The best choice might be Christian, who may be 36 years old, but he’s got natural charisma, works hard, and is great at what he does, but yet he seems to always fall short against the likes of Edge, Jericho, and others.
What about Kofi Kingston? He’s got personality to spare, and he’s a likeable guy. The crowd was way behind him when he stood up to Orton and Legacy, and he’s young and energetic enough to build a following with younger fans (which he seems to have done). He’s a great candidate.
What about a member of the Hart Dynasty? It’s easy to back them, because they have the bloodline of a respected champion in Bret Hart. The next generation comes to make good on the family name, and you can easily have David Hart Smith dedicate his run to his late father, and he can do it by winning a belt that he was never able to win.
Then you have Daniel Bryan or Bryan Danielson, whatever his name is today. This current run of his will go a long way in deciding his future, since he’s trying to prove everyone wrong with his hard work. Just gotta see if he catches on.
In the end, the WWE star-making machine is tasked with making somebody into a main eventer, and they can use Wrestlemania as just such a platform.
It goes back to the old criticism that it’s the same people winning all the time. If you give us somebody new, and you make a serious effort to push them and push them hard, perhaps we’ll buy into the new vision you have.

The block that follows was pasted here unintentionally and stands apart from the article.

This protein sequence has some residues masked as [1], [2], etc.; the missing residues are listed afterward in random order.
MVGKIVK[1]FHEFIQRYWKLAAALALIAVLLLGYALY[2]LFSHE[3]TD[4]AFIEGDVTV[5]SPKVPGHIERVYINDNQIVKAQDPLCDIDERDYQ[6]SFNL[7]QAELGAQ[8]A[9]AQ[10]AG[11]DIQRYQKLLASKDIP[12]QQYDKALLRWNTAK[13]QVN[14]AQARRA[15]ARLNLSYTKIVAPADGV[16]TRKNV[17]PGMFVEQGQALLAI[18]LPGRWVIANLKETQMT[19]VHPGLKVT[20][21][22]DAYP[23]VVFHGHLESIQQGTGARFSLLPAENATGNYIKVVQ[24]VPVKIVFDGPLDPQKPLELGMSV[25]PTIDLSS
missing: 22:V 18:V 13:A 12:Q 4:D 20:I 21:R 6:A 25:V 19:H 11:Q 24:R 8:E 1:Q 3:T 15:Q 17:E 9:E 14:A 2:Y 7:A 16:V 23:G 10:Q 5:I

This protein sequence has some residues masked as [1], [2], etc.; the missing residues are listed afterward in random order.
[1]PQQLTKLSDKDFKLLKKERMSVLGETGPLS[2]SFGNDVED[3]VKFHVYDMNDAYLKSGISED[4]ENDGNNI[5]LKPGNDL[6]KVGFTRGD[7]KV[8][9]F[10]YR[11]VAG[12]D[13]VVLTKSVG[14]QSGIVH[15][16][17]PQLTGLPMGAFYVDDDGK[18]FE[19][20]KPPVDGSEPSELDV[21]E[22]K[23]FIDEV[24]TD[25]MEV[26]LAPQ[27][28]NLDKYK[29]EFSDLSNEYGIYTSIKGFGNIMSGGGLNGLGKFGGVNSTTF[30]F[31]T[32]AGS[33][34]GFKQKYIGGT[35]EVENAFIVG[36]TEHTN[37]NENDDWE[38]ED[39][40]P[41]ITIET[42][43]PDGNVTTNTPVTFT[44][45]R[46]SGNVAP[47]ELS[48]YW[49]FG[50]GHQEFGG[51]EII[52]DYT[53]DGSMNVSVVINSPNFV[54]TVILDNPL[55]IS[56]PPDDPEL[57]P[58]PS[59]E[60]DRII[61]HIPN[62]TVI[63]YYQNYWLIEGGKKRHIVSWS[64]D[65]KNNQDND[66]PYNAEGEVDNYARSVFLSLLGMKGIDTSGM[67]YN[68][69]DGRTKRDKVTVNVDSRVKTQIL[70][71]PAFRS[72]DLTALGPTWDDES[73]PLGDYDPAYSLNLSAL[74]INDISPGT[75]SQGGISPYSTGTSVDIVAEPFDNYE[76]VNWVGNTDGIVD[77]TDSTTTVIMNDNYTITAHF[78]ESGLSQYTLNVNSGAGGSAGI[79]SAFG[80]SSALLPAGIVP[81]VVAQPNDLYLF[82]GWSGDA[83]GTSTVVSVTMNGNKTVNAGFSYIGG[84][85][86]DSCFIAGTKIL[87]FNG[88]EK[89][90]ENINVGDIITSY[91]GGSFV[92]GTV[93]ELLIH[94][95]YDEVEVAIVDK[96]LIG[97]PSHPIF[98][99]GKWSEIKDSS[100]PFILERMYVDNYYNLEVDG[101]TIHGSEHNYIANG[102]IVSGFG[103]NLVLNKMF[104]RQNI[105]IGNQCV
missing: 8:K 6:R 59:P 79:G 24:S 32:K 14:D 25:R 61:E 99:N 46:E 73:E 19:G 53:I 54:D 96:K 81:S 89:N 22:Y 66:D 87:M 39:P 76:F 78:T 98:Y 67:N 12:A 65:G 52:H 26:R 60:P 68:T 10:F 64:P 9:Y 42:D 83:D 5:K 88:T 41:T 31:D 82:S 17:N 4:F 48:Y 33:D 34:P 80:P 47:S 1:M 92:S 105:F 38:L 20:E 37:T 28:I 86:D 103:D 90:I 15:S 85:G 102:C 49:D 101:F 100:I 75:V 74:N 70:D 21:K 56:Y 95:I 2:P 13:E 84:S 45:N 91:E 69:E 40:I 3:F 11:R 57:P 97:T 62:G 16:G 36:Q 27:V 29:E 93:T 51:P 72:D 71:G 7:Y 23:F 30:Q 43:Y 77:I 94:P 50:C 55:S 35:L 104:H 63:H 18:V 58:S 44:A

Then at Wrestlemania XXVII, if you have Edge or Batista or Chris Jericho or whatever lead heel du jour defending against Kingston or Christian or somebody fresh, we can get behind them. We’d love to see someone break the glass ceiling, to join the main event elite and begin their first reign as WWE or World Heavyweight Champion.
Twelve percent drop in buyrate? How can we fix that?
Give us a reason to care in 2011, Vince. A new reason, that is.
Justin Henry is a freelance writer who enjoys putting his thoughts and opinions into text. His love of professional wrestling, as well as enjoyment of writing, has led to the creation of the Cynical Examination, his personal writing haven. Justin can be found on Facebook ( http://www.facebook.com/pages/The-Cynical-Examination/257452252539?ref=ts ), Twitter ( http://twitter.com/cynnerjrh ), his website portfolio ( http://cynex.webs.com/apps/links/ ), or he can be e-mailed at  cynnerjrh@gmail.com